The stakes could not be higher for the Sharks. Lose and face the possibility of going five-zip down or win, enhance belief in the game plan, and stand a chance of winning some of those three away games before a homecoming match against the Chiefs, the recent two-time champions who will hardly be push-overs, the home ground advantage of Kings Park notwithstanding.

Gary Gold, the Director of Coaching who is only into his second week in charge after the pre-season had been under the tutelage of Brendan Venter, has had to make several injury-enforced changes to his team. Lock Mouritz Botha is out with an eye injury and is replaced by the exiting Pumas lock Giant Mtyanda. He is an exceptional talent and is indeed a beast, speaking of which, Tendai Mtawarira is sidelined with a calf injury, and that is okay given the excellent form Dale Chadwick showed when he came on as substitute at loosehead prop, and is rewarded with a start in the position.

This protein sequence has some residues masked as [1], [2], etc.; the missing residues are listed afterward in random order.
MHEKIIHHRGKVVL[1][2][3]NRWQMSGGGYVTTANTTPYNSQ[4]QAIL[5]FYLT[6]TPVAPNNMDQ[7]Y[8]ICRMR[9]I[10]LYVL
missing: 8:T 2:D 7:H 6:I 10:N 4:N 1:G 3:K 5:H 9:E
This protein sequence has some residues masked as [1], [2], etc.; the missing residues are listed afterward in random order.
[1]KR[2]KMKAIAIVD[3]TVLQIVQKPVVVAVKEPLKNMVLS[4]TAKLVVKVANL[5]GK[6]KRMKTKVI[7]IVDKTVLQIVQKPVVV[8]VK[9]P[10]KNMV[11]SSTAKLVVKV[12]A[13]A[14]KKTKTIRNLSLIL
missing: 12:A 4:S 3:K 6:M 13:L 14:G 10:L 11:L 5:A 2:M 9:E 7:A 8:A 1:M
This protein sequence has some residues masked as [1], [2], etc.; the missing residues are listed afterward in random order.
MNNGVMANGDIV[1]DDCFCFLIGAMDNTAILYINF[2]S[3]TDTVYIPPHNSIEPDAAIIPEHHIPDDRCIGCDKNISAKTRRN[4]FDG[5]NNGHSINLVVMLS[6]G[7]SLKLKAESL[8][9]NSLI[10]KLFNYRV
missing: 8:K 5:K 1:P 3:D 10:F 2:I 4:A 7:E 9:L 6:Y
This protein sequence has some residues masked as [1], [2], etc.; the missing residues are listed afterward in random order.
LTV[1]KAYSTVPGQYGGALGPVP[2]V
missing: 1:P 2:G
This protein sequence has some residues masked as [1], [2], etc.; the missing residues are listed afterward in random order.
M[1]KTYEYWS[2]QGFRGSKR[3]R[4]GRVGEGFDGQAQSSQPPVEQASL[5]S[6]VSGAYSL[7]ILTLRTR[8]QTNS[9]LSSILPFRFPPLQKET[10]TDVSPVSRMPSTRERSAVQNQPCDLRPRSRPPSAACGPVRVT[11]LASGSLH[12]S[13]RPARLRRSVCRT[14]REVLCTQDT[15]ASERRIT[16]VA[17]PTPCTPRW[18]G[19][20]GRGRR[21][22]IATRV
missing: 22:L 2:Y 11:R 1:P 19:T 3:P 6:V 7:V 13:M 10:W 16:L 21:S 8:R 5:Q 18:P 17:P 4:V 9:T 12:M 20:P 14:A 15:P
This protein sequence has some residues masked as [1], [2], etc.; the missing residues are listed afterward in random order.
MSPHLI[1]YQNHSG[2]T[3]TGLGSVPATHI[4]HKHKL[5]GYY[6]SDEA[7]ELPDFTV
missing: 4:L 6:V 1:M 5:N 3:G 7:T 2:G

On the right wing, there is a welcome return for veteran Odwa Ndungane because of an injury to S’Bura Sithole. The loss of the latter is a blow, and when he is fit it is hoped that his dynamicism will find its way back into the midfield, where he can be a potent threat at outside centre.

At hooker, captain Bismarck du Plessis is restored after missing the opening match with a shoulder complaint. The TV cameras that trained on him last week showed a man in patent torment.

“You saw a Sharks man suffering serious disappointment,” Du Plessis said. “I just knew that we were a much better side than that. We let ourselves down in a lot of areas of the field, especially when it came to exiting out of our own half. We had the right idea of how we want to play, but were not doing it in the right areas of the field.”